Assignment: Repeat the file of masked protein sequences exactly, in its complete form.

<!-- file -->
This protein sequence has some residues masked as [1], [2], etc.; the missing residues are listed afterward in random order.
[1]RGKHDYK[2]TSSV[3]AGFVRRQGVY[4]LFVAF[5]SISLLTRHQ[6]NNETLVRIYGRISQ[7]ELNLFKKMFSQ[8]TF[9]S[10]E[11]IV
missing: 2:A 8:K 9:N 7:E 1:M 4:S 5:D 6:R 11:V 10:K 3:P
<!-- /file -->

This protein sequence has some residues masked as [1], [2], etc.; the missing residues are listed afterward in random order.
[1]RGKHDYK[2]TSSV[3]AGFVRRQGVY[4]LFVAF[5]SISLLTRHQ[6]NNETLVRIYGRISQ[7]ELNLFKKMFSQ[8]TF[9]S[10]E[11]IV
missing: 2:A 8:K 9:N 7:E 1:M 4:S 5:D 6:R 11:V 10:K 3:P